The Philosophy of Conspiracy Theories: Concepts, Methods and Theory (Routledge, 2024)

It features a critical history of conspiracy theory theory, emphasising the role of the ‘first generation’ of philosophers in conspiracy theory research. This book also includes discussions of a range of key issues such as:

  • What counts as conspiracy theory?
  • Who counts as a conspiracy theorist?
  • How are these terms variously understood by academics and the wider public, and
  • Are conspiracy theories automatically suspect, and is it ever reasonable to be a conspiracy theorist?

The book then builds upon that work by looking at how people’s political views affect both the conspiracy theories they believe and their beliefs about conspiracy theories; how we might defend conspiracy theorising without endorsing mad, bad or dangerous conspiracy theories; and contains several proposals for unifying conspiracy theory research under one theoretical framework: particularism.

This volume will be a key resource for philosophers and social scientists interested in recent work on the philosophy of conspiracy theory theory and its implications for conspiracy theory research. It will also appeal to members of the public, who want to know what, if anything, is wrong with these things called “conspiracy theories”. It was originally published as a special issue of Social Epistemology.

Taking Conspiracy Theories Seriously (Rowman and Littlefield, 2018)

Featuring new and original work by Charles Pigden, David Coady, Ginna Husting, Kurtis Hagen, Lee Basham, M R. X. Dentith, Marius Raab, and Martin Orr.

Taking Conspiracy Theories Seriously - cover

Taking Conspiracy Theories Seriously – cover

The contributors to this volume argue that whilst there is a commonplace superstition conspiracy theories are examples of bad beliefs (and that the kind of people who believe conspiracy theories are typically irrational), many conspiracy theories are rational to believe: the members of the Dewey Commission were right to say that the Moscow Trials of the 1930s were a sham; Woodward and Bernstein were correct to think that Nixon was complicit in the conspiracy to deny any wrongdoing in the Watergate Hotel break in; and if we either accept the terrorist events of 9/11 were committed by Al-Qaeda, or that the Bush Administration was responsible, then it seems we are endorsing some theory about a conspiracy to commit an act of terror on American soil. As such, there is no reason to reject conspiracy theories sui generis. This volume challenges the prima facie that conspiracy theories are irrational beliefs, arguing that we should treat conspiracy theories and the phenomena of conspiracy theories seriously. It presents fresh perspectives from the wider philosophical, sociological and psychological community on what is becoming an issue of increasing relevance in our time.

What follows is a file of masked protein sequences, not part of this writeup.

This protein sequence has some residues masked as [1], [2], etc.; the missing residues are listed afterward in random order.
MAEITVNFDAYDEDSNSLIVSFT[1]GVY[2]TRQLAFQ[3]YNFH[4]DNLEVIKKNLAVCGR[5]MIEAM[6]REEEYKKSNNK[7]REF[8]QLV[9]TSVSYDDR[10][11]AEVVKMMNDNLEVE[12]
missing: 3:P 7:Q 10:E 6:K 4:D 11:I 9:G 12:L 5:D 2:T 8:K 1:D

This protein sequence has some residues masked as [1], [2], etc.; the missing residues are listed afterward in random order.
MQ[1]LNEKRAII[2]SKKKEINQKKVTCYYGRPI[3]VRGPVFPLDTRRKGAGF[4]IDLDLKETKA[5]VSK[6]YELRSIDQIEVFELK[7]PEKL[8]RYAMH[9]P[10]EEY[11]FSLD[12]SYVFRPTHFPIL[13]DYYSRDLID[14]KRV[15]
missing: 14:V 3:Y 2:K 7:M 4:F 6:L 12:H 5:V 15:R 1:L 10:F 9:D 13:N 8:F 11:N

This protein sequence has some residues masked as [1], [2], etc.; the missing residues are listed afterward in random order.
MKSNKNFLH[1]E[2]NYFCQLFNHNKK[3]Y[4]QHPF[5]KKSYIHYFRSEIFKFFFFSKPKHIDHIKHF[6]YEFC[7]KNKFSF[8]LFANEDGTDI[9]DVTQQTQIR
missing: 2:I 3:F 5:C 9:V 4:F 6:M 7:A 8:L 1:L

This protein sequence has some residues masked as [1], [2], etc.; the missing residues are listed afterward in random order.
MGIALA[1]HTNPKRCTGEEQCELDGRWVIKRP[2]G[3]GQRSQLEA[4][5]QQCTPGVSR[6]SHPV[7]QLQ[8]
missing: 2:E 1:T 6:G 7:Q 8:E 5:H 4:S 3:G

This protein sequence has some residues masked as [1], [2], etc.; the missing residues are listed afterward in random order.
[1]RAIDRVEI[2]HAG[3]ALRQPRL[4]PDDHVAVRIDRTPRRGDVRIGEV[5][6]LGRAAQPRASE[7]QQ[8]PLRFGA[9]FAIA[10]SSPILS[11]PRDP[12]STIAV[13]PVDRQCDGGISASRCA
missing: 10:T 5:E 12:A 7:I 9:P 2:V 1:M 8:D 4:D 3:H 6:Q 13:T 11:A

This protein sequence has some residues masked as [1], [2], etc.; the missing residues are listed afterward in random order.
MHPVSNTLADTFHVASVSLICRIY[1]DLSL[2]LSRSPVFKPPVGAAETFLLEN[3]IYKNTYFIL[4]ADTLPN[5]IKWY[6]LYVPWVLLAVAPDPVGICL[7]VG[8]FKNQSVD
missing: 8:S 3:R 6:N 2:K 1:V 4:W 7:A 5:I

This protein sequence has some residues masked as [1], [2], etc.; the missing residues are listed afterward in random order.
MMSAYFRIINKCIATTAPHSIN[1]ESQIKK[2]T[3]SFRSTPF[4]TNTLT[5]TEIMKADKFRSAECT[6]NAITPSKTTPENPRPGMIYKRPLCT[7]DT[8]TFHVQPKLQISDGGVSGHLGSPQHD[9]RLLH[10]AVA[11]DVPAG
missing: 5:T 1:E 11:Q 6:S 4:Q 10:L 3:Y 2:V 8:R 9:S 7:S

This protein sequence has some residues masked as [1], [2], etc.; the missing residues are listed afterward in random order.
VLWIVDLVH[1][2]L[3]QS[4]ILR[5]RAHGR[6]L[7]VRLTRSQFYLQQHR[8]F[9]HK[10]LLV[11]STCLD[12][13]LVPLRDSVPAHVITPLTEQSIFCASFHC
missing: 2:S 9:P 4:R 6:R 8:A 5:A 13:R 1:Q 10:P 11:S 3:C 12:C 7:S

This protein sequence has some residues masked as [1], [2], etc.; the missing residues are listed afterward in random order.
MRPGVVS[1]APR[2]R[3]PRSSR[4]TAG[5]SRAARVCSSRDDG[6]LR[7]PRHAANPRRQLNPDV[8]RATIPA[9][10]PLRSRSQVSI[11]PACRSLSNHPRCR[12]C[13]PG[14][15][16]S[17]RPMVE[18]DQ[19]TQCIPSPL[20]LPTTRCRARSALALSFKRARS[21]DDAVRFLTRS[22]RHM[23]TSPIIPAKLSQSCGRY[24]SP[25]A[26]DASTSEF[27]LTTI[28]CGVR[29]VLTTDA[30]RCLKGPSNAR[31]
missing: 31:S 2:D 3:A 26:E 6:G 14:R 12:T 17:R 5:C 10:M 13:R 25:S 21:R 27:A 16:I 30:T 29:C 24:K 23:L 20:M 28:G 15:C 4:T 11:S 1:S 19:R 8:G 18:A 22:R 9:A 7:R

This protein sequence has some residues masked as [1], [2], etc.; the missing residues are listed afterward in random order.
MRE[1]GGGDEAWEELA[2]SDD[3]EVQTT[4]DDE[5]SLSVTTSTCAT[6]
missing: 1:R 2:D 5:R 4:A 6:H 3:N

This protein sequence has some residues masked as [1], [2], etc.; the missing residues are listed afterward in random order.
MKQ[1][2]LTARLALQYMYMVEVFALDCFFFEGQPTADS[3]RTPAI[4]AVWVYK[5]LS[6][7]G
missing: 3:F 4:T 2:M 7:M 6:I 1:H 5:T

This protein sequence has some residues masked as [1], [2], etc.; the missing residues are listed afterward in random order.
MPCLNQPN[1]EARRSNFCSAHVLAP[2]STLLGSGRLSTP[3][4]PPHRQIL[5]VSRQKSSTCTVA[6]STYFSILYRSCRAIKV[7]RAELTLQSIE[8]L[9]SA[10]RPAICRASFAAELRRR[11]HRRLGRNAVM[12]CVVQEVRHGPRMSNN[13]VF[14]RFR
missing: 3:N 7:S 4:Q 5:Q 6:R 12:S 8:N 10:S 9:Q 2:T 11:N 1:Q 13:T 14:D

It is available from the publisher, and Amazon.

The Philosophy of Conspiracy Theories (Palgrave Macmillan, 2014)

Conspiracy theories are a popular topic of conversation in everyday life but are often frowned upon when it comes to academic discussions. Looking at the recent spate of philosophical interest in conspiracy theories, The Philosophy of Conspiracy Theories asks whether the assumption that belief in conspiracy theories is typically irrational is well founded.

The Philosophy of Conspiracy Theories (Palgrave Macmillan) is aimed at both the philosopher and the non-philosopher. The book is a qualified defence of belief in conspiracy theories, presenting the argument that belief in particular conspiracy theories can be rational. It covers such issues as: who might be consider a qualified conspiracy theorist; how do we analyse claims of disinformation; is our reliance on official theories a good reason to be suspicious of rival conspiracy theories; and what we should do when official theories and conspiracy theories are in conflict?

The Philosophy of Conspiracy Theories can be purchased via either the Book Depository or Amazon (a Kindle version is also available) or directly from the publisher.